Pregnant women are now considered a priority group for covid vaccination with health authorities saying that GP clinics can now offer them a Pfizer shot.
While there was already advice that women in any stage of pregnancy could be offered the Pfizer vaccine safely, many were not yet eligible for vaccination under the government’s vaccine rollout plan.
And GPs were unsure as to whether they could offer Pfizer vaccines to otherwise healthy pregnant women under the age of 40, who weren’t yet considered a priority group.
During a Department of Health webinar for general practice on Thursday, Dr Lucas de Toca, the covid-19 Primary Care Response First Assistant Secretary, said GPs could expect to receive a bulletin that evening which would clarify the decision that pregnant women could be prioritised for vaccination.
Dr de Toca also confirmed that advice would extend to women at any stage of pregnancy.
The change would bring the vaccination rollout into line with the advice provided last month by ATAGI and RANZCOG that said pregnant women should be “routinely offered Pfizer” at any stage of pregnancy, even with low rates of community transmission.
“This is because the risk of severe outcomes from covid-19 is significantly higher for pregnant women and their unborn baby,” said ATAGI and RANZCOG in a joint statement.
“Global surveillance data from large numbers of pregnant women have not identified any significant safety concerns with mRNA covid-19 vaccines given at any stage of pregnancy.”
In other developments in the vaccine rollout, Prime Minister Scott Morrison has announced that more community pharmacies will be able to administer AstraZeneca vaccines from as early as next month.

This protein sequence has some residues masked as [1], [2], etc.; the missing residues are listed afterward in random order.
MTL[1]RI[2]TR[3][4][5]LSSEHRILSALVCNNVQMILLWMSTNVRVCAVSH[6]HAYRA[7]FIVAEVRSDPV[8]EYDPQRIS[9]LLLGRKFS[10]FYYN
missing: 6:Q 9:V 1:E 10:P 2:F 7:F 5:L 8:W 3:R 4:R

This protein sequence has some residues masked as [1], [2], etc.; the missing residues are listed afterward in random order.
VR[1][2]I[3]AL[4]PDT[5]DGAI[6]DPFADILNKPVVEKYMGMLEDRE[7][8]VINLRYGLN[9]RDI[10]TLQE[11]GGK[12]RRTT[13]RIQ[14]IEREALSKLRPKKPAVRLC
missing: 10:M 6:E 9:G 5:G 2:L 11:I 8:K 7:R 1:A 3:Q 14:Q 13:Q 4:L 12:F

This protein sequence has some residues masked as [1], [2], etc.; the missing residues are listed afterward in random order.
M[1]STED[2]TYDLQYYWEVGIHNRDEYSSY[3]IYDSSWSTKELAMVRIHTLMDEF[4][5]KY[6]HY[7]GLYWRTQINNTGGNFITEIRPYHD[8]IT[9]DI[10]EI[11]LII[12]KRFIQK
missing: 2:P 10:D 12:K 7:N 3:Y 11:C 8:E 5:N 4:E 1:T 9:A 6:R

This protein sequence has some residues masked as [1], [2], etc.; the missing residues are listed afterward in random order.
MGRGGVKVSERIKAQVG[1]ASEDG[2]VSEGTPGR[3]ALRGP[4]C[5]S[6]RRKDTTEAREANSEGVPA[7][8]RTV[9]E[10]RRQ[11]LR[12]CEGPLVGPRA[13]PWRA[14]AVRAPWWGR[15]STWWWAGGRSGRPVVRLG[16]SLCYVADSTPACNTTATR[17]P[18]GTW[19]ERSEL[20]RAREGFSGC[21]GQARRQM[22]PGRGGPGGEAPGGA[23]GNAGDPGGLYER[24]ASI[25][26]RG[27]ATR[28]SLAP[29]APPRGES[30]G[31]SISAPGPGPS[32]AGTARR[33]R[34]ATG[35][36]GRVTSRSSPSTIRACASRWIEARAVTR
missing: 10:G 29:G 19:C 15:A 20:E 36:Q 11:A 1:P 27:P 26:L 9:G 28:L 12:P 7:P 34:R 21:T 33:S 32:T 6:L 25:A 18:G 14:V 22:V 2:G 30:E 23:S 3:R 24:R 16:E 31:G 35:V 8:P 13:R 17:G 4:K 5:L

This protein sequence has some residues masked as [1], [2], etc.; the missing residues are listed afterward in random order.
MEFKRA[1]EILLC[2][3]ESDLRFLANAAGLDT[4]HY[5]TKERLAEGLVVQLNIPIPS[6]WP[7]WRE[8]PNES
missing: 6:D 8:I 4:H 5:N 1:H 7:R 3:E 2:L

In a bid to quickly scale up the AstraZeneca rollout, Mr Morrison said today that he expected about 470 community pharmacies to begin administering the jabs by August, up from the 118 currently involved.
The announcement was welcomed by the Pharmacy Guild of Australia, which said the decision to allow all the 3930 eligible community pharmacies across Australia to join the rollout would mark a significant step in improving vaccination rates.
And in another bid to bolster immunisation rates, Mr Morrison said that any individuals under the age of 40 who wished to be vaccinated with AstraZeneca could now do so in the pharmacy setting.
It marks a shift in the advice from last month, which stipulated that those under the age of 40 should consult with a GP to determine whether AstraZeneca was an appropriate choice.
At this stage, ATAGI still “prefers” the use of the Pfizer vaccine in patients under the age of 60 years.
But federal political pressure is continuing to mount on the immunisation group to review that advice.
Mr Morrison has argued that the ATAGI advice was provided at a time when Australia faced little community transmission of covid-19, which is no longer the case in Victoria, NSW and now SA.
“The balance of risk has shifted and therefore, based on the balance of that risk shifting, what if any is the change in the advice that ATAGI would provide?” he said.
Today marked a change in tone towards the contrite, with Mr Morrison apologising for the vaccine rollout having missed every target.
“I’m certainly sorry that we haven’t been able to achieve the marks that we hoped for at the beginning of this year. Of course I am,” he said, adding that some things were not in the government’s control.